My biggest gripe against tone mapping and the clarity slider is what it does to skin. Tone mapping and clarity makes human skin look like a plastic model. It loses its sheen and turns yellow. I'm very familiar with this because it happens to my pics all the time. Whenever I move the highlights slider left and the shadows slider right, any skin in the frame turns plastic. There are ways to fix this using multiple RAW processes of the same image and then blending them using layers and masks in PS, but that takes a lot of time. The pics in this example look like they use something similar to my "good enough for Facebook" methods, but the editor didn't take the time to make these digital files sing. It's a shame, because they are wonderful photos.

First of all, I think that's excellent work in that NYT article.

Regarding how close it is to my "ideal", I think I don't have one regarding the work of others. I find it a bit limiting, it would be liking only one style of music, or one type of painting technique. In photography I like to appreciate color and b&w, documentary and conceptual, the subtle tonal work of Pentti Sammallahti and the "in your face" high-contrast style of S.Salgado or Trent Parke... there's just too much good stuff on any style to limit myself.
Having said that, I do have some aesthetic pet peeves (like exagerated HDR).

On a post-production level, if that photos were mine, they would certanly look different. Probably with less red (I find digital pictures tend to have a reddish tint that I always try to correct).

But the pictures look good like they are really. There's a unniformity/continuity both on a aesthetic level and the photographers vision. I think that may be that special thing wich makes seeing a great photographers work such a pleasure, making him/her an author. That cohesion on a photographers work is something difficult and that takes time to achieve, but I think it's essential to anyone how takes photography seriously, I always cringe when I see color and b&w photos in the same portfolio (yes, another pet peeve).

Simple. To my eye they look like Cibachromes of Provia.

A little heavy. A little contrasty. Nothing screams manipulation. This is how reversal film used to look when printed on reversal media.

I sense a strong, I guess you'd call it, "Knowledge Bias," in that everyone seems to see these through the filter of knowing which Lightroom sliders can do what you see.

Fact is, however, back in the day, you could get a very similar look using traditional materials and techniques.

These don't look overly tone-mapped or "Dragan-ized" to my 1980s eyes. But that's just two eyes. Well, four. Well, four+2 with the bifocals.

Behold! The death of shadows!

Not a fan.

These photos, which I liked a lot, are the most colourful B&W images I've seen in a while.

Seriously, if it weren't for the colours, they'd make excellent B&Ws!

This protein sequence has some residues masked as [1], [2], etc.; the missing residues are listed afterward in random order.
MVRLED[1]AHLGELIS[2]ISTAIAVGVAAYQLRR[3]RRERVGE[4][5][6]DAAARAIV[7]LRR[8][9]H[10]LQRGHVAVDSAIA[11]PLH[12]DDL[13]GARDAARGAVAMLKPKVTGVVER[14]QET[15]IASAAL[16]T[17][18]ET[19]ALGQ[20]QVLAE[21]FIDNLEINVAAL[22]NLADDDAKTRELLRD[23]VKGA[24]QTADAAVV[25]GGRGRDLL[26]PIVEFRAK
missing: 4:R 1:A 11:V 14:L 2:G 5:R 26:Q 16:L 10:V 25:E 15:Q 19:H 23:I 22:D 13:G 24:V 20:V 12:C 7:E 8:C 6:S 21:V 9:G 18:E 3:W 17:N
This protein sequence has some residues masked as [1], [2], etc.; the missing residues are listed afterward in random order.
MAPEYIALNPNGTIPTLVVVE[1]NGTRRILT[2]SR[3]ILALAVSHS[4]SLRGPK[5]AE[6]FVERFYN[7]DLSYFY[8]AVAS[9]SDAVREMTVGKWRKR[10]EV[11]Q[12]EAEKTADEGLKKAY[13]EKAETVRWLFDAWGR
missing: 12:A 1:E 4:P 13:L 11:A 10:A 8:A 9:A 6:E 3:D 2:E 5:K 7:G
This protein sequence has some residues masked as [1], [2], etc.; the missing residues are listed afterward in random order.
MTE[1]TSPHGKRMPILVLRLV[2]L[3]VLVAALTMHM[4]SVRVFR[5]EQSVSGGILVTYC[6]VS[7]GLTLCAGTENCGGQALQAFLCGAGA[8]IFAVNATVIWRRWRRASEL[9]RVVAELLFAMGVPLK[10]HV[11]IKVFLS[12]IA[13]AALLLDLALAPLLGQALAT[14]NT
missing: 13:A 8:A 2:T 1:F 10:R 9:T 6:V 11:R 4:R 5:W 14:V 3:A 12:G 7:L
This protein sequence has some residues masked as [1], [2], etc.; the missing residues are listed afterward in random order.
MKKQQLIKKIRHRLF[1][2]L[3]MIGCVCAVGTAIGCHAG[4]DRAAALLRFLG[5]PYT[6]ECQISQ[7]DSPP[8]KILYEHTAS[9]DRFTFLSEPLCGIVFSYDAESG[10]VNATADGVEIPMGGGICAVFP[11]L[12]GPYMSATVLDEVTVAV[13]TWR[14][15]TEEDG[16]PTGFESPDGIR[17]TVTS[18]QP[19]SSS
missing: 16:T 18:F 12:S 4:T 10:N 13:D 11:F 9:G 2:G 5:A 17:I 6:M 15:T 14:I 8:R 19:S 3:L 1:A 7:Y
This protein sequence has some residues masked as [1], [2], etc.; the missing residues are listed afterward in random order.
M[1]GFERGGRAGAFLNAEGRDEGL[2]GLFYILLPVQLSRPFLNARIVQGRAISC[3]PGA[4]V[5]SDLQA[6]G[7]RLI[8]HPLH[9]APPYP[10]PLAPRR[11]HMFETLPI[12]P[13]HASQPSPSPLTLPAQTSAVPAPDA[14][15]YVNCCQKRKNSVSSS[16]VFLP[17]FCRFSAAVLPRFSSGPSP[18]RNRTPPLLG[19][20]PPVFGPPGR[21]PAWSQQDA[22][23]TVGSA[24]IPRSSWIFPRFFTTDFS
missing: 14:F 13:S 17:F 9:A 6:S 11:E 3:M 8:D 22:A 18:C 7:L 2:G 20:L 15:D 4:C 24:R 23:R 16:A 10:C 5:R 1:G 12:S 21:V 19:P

As a grizzled old newspaper guy now shooting and slamming pix onto our website, I have to say that they look pretty good. They do not look like HDR. They are no more saturated than many of the chrome films so many mourn. A friend of mine has been a frequent traveler to Cuba for over 20 years. I've seen his work, film and now digital, in its raw state, as he was editing. That is how the light and colors are in Cuba. I like the work, on many levels.

I can't tell about the 'HDR' being over done but then I'm not a fan of HDR.
They do have the look of a vibrance slider that's been pushed to the max.
Which is okay I guess if that's what you're going for. It seems to work in these images.

To heck w/ the Times' pictures (and I am a subscriber). To my eye, none of the NYT pictures looks remotely as interesting or meaningful as the Reuters picture of Air Force One approaching the runway, posted in the comments by Anders.

At a guess, the photographer used a plugin to get that look. And at another guess it was shot with a Canon camera.

Didn't we give up on caring about natural renditions a while ago - about the same time that digital became established? It would seem so. You didn't ask, but I like the Cuba shots. The only downside would be to visit the country because it surely cannot be as vibrant as the photos.

The byline said "Photographs by the New York Times" so maybe nobody took them.

Big time clarity, vibrance and dehaze usage on these. A little less usage of all three of those would make them appear more natural.

The problem with them is not aesthetic, it is philosophical. "Art" yes, "Photojournalism", not so much.

The photographer(s) really knows what he's doing.

How many of us here have a calibrated monitor?

Overdone. I think I read it on this blog: "Theirs goes to eleven".

Maybe it won't register with the majority of NYT readers if it's not overdone like that (which I doubt), but for me this contrast enhancement plus cranked up saturation has something of fast food seasoning: you can pour it over anything and all will taste/look the same. A short exalted flush, fading quickling and making place for the next overdose.